In one of my columns
several years ago, I
reported on wet baluns
and loose F connectors
as causes of poor
DTV reception. I was
pleased and amazed
at how many readers
wrote me on these topics.
One reader kindly
sent me a copy of the SCTE Standard 160-2010 concerning F connectors while another
wrote that there is a torque wrench
for F connectors. Now that I know how
much torque to apply to F connectors, I’ve
ordered the wrench from tecratools.com
My colleague Linley Gumm, recently
encountered another new reception problem
in receiving a Ch. 10 signal. His
trouble started suddenly one evening
when he discovered interference across
the high VHF band that he had never had
before. Using a spectrum analyzer, he was
able to discern that the interference was
so strong that Ch. 10 was lost, although
he lives 10 miles from the tower
and has a rooftop antenna.
|Fig. 1: Spectrum of Chs. 8, 10, 12 off-air with FMI, second
harmonics of FM radio signals generated in the antenna system,
by passive intermodulation.
Fig. 1 shows the spectrum with interference.
These spikes are the second harmonics
of local FM stations. He measured
the received power of the FM radio signals
from his rooftop antenna to find that the
total power (88–108 MHz) was about –5
dBm. But these signals had never generated
second harmonics jamming Ch.
So he investigated further. His antenna
feeds a four-way signal splitter in his attic
so he re-tightened the F connectors of this
signal splitter. Voila, next evening, the interference
was gone, (see Fig. 2).
He realized that there must have been a
poor connection which he had disturbed
up in the attic. So how can a poor connection
produce second harmonics?
This is known as “passive intermodulation
interference,”or PIM. Some of you may
remember copper oxide rectifiers, which
were used by early radio experimenters
as detectors back in the
days of crystal sets. Others
will recall “foxhole
radios” discovered by
U.S. soldiers who used
rusty razor blades as the
detector of a crude “foxhole” crystal radio in
Italy. PIM is a significant
source of interference
in base stations where
there are multiple transmitters
and a number of
very sensitive receivers
clustered atop a tower.
|Fig. 2: The same spectrum after the FMI was
eliminated by lightening all F connectors in the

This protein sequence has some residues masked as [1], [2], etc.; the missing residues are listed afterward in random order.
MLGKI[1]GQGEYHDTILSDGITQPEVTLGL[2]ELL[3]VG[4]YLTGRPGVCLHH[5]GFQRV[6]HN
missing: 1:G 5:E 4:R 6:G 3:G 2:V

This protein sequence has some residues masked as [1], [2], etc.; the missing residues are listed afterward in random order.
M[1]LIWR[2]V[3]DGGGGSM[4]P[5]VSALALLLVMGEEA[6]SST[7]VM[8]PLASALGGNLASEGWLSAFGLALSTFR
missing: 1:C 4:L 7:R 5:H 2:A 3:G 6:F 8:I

receiving antenna signal distribution system.
Well, now we have
a documented case
of PIM with FM radio
signals being rectified
and actually jamming a
high-band VHF station’s
reception. I’d like to
hear from readers who
have experienced PIM.
THE LED BULB
Another reader experienced
form of DTV interference
when he reported
suddenly losing reception
on all the DTV receivers
in his home. Prior to the reception
failure, he had replaced an incandescent
40-Watt bulb with a new and shiny 8-Watt
LED bulb. When he switched that light
off, reception returned. His experience intrigued
me enough to buy the same brand
of 8-Watt LED as his, and I got the same
result. I too have a spectrum analyzer, so
Linley and I looked for noise near this LED
bulb and we found it mostly between 110
MHz and 250 MHz.
I borrowed three brands of LED bulbs
of varying power from a local electrical
supply dealer and am happy to report
that these don’t generate noise—but the
8.5-Watt bulbs both my reader and I had
obtained from the same manufacturer,
sure do. Those noisy bulbs are claimed to
comply with FCC Rules for Class B digital
With most of this noise between 110
MHz and 250 MHz, both aviation radio
and DTV on Chs. 7–13 may be affected.
Today, there are probably only a
few such bulbs in use, but as the cost of
these extremely efficient, long-life bulbs
decreases, they may become commonplace.
I can imagine that radios on aircraft
in flight might pick up such noise
from perhaps a million LED bulbs as it
flies over a major city. Obviously the jamming
of these radio receivers would be
of short duration, but that will only make
tracking the problem more difficult. Remember
aircraft radio use AM, not FM, so
they are more sensitive to jamming, but
not all LED bulbs generate noise so this
problem can be solved. Perhaps the FAA
might look into this.
Meanwhile, if you have experienced
an interesting DTV reception problem,
I’d like to hear from you.
Charles Rhodes is a consultant in the
field of television broadcast technologies
and planning. He can be reached via
e-mail at email@example.com.